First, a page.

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It's what the market will bear. Yeah, sure, the low and the mighty went to old Olympia...and the moneyed either stayed in SOME guesthouses or had tents set up. The ordinary visitor, reports say, just slept out in the fields...and where do you think they did their latrine chores? Having various tiers of tickets and accommodations just brings a little more order to such a vast operation. The host city is able to control more of the activity that is happening w/in its confines and if it's a little costlier, then that provides a better experience for the visitor. Come Qatar 2022, can you see people coming wiht a ticket in hand, and with no place to sleep or sh*t, just camps out on the dessert? :blink:

And THAT's WHY it's available on TV too. No ONE HAS to go to any Olympic event. It is an entirely OPTIONAL activity.

Nobody has to go to any Olympic event, but who pays to put on these Olympic events?

Taxpayers.

olympic-ticket-prices.jpg

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I understand LOCOGs reasoning and appreciate the attempt to make some tickets more affordable. All I was saying was that if the trend continues for the next couple decades, the Games could wind up with a serious image problem where the taxpayers feel like they fund a big party that's only accessible to the most elite.

Yes, there is tv, but as we all know, its hardly the same thing. II still think this could become a problem down the road if it isn't handled carefully.

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Just watched the X Factor final here in the UK. Was really impressed with the light wrist bands everyone was wearing during Coldplay performing especially when the 10,000 strong audiences wristbands were flashing on and off in time to the music. These would be perfect for the OC, a step up from the usual torch waving from the audience.

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Just watched the X Factor final here in the UK. Was really impressed with the light wrist bands everyone was wearing during Coldplay performing especially when the 10,000 strong audiences wristbands were flashing on and off in time to the music. These would be perfect for the OC, a step up from the usual torch waving from the audience.

I think every Olympic fan watching was thinking the same thing, take note Danny Boyle. :D

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Lol it was mid performance and I was think I've got put this on gamesbids. Haven't found any decent clips on YouTube at the mo. There is this ropy clip but it doesn't do the wristband lights any justice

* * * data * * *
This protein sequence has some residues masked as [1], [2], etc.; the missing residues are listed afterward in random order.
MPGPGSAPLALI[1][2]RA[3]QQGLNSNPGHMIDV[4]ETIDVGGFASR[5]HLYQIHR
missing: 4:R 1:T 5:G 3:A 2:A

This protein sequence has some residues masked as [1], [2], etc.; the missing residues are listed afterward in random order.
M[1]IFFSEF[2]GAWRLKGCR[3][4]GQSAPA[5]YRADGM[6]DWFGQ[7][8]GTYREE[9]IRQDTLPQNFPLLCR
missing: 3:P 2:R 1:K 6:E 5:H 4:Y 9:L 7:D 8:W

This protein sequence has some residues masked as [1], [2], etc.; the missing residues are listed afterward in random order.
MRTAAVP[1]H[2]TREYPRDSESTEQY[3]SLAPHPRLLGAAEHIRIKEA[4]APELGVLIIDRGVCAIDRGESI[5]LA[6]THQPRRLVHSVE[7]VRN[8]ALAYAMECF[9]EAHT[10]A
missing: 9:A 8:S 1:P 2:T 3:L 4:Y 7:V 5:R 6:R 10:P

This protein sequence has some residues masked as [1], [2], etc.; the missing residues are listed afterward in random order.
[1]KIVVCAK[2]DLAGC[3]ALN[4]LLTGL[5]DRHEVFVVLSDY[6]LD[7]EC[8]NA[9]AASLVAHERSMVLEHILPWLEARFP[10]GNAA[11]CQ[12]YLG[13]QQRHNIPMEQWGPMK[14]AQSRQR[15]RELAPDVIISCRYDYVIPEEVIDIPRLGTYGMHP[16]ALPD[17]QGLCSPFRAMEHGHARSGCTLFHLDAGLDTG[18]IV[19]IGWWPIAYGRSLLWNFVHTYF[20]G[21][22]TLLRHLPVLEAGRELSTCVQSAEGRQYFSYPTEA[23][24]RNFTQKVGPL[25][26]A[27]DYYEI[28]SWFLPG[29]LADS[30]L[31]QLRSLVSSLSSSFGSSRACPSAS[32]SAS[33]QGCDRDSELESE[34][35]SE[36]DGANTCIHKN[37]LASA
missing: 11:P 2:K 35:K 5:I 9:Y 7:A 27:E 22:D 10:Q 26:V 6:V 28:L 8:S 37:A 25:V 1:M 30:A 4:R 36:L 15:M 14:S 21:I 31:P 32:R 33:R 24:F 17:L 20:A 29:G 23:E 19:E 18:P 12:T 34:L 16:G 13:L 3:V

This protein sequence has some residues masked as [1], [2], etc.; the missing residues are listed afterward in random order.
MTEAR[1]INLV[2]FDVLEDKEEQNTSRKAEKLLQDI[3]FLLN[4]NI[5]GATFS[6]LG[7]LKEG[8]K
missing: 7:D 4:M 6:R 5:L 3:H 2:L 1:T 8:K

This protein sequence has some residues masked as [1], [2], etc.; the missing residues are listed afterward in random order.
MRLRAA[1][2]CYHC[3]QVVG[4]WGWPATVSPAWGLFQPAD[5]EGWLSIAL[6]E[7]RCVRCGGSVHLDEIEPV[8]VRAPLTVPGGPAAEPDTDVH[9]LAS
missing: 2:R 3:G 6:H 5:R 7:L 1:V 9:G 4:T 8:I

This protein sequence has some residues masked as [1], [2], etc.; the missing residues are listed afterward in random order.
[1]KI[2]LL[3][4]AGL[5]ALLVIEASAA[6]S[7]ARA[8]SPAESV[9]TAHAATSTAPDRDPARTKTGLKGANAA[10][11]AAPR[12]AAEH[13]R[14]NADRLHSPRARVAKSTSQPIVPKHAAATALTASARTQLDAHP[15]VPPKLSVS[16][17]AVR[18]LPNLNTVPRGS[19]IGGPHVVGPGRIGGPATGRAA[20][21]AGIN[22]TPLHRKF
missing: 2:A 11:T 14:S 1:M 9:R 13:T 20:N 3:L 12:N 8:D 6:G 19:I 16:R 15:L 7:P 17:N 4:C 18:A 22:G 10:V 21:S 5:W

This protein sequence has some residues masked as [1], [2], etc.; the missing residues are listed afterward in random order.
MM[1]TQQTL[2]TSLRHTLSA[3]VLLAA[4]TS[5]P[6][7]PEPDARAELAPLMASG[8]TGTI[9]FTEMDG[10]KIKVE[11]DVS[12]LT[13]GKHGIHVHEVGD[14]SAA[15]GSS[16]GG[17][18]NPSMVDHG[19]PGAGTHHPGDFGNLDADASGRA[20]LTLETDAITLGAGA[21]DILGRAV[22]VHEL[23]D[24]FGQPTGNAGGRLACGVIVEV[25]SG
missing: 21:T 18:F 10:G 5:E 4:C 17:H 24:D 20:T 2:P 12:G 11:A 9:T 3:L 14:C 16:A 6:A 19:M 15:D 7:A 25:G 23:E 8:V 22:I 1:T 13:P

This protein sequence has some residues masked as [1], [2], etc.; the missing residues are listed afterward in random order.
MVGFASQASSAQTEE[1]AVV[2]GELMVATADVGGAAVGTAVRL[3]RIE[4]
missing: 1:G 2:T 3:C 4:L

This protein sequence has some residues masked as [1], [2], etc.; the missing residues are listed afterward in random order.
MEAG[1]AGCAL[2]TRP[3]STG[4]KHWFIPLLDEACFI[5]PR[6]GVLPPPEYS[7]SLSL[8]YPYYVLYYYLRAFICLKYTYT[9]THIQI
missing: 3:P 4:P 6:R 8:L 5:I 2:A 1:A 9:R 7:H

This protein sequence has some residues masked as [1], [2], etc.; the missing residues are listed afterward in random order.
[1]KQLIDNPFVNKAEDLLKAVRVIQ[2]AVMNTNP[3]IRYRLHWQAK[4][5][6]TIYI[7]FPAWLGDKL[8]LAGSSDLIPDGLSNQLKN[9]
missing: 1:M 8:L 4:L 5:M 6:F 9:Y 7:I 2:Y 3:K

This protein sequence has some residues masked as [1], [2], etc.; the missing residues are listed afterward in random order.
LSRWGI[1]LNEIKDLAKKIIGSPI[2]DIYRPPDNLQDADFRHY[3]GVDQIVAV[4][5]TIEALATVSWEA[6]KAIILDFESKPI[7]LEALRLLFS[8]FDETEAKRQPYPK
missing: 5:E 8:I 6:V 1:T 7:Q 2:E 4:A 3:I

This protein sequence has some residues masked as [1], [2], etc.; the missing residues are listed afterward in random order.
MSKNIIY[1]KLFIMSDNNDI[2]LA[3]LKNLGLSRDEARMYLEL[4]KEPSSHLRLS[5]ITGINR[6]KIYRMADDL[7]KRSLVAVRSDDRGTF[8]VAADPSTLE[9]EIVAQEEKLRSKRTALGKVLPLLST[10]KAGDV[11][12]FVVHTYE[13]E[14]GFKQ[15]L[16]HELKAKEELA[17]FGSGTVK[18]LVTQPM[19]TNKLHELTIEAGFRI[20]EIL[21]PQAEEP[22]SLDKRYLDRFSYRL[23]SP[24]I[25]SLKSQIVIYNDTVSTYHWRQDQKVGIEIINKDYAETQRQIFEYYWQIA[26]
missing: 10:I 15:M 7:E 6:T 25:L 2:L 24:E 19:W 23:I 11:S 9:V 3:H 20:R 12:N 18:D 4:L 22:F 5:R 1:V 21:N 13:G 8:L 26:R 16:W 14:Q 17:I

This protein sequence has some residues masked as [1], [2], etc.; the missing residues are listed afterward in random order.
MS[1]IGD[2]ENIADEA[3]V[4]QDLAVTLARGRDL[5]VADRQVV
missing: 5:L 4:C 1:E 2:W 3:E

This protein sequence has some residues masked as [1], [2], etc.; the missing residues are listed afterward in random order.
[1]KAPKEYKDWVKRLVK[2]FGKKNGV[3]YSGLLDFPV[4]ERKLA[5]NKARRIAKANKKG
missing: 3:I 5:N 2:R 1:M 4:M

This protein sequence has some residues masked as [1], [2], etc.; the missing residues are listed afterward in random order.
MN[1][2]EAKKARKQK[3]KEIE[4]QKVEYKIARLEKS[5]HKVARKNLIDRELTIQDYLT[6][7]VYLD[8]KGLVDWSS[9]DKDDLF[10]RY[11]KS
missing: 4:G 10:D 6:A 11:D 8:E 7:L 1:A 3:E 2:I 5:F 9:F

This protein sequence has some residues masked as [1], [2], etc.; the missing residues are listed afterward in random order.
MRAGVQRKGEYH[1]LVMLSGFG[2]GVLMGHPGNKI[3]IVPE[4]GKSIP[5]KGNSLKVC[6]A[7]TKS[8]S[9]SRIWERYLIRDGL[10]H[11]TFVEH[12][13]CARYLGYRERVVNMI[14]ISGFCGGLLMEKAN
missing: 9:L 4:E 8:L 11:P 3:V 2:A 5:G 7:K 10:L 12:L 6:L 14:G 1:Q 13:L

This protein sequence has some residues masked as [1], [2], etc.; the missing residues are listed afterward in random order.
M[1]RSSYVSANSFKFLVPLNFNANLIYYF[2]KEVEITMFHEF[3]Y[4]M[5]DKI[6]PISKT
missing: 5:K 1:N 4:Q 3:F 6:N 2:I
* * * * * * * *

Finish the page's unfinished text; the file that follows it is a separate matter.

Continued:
http://www.youtube.com/watch?v=-R_0CrBZf-c&feature=youtube_gdata_player

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Out of curiosity and plain blue skying, what NEEDS to be a part of London's OC to make it great?

Of course, we all have our preferences and ideas, but no shame in sharing them.

For me, I know some people on the forums HATE the roll call of Olympic cities, but especially with this being London's third time hosting and it being the 30th Olympiad, I'd love to see it. Plus I do think the roll call is becoming more and more a part of the protocol. If they wanted to do something creative but not too tacky, they could have an X light up at mid-field or something each of the three times London is mentioned so you have a symbol of the XXXth Olympiad when you are done.

Another thing that might be cool, as long as it is not disruptive of the ceremony proper, is in the lead up to Queen Elizabeth proclaiming the Games open would be running a clip of her father King George declaring the '48 Olympics open, symbolic of the last time London hosted and from father to daughter passes the honor.

Just things I'd dig seeing.

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I'd like them to show the UK as it was in 1908 with all its imperial gallantry, and again in 1948 recovering from the war, leading up to the present. I don't think it's distasteful to pay homage to Britain's imperial past, and even better if it shows footage of the common folk enjoying the 1908 and 1948 Games. By all means emphasize the present and future, but a London Games in particular shouldn't forget the past.

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This gives a better feel of the lighting effects and the possibilities available. Filmed from the back of Wembley Arena at last night x factor final...

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Nobody has to go to any Olympic event, but who pays to put on these Olympic events?

Taxpayers.

Well, then, you/whomever has to be on the NIMBY bandwagon before it's awarded. And one way or another...it's:

1. either pay for HIGH ticket prices up front

2. pay for them for a generation or 2 (like Montreal and Mexico City) or

3. DON'T have them at all.

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Well, then, you/whomever has to be on the NIMBY bandwagon before it's awarded. And one way or another...it's:

1. either pay for HIGH ticket prices up front

2. pay for them for a generation or 2 (like Montreal and Mexico City) or

3. DON'T have them at all.

It certainly isn't as black and white as you make it out to be.

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For me, I know some people on the forums HATE the roll call of Olympic cities, but especially with this being London's third time hosting and it being the 30th Olympiad, I'd love to see it. Plus I do think the roll call is becoming more and more a part of the protocol. If they wanted to do something creative but not too tacky, they could have an X light up at mid-field or something each of the three times London is mentioned so you have a symbol of the XXXth Olympiad when you are done.

Another thing that might be cool, as long as it is not disruptive of the ceremony proper, is in the lead up to Queen Elizabeth proclaiming the Games open would be running a clip of her father King George declaring the '48 Olympics open, symbolic of the last time London hosted and from father to daughter passes the honor.

I LOVE that idea for the roll call with London X 3. FYI, as far as I am aware this tradition began with Atlanta in 1996, and was then seen seen again in Salt Lake 2002, then Athens 2004 (which added an acknowledgement of the 2 World Wars and their disruption to the Olympic schedule) and most recently with Vancouver 2010. I don't recall seeing this done in Nagano or Beijing, nor am I aware of it being done before Atlanta. Although I have seen many prior ceremonies online, my real 'memory' of the ceremonies does not extend back beyond Barcelona 92 (at which time I was 9, going on 10 in October), so if it was done prior to 1992, please let me know ;)

I am also looking forward to seeing this as a major ceremonial role for Her Majesty the Queen.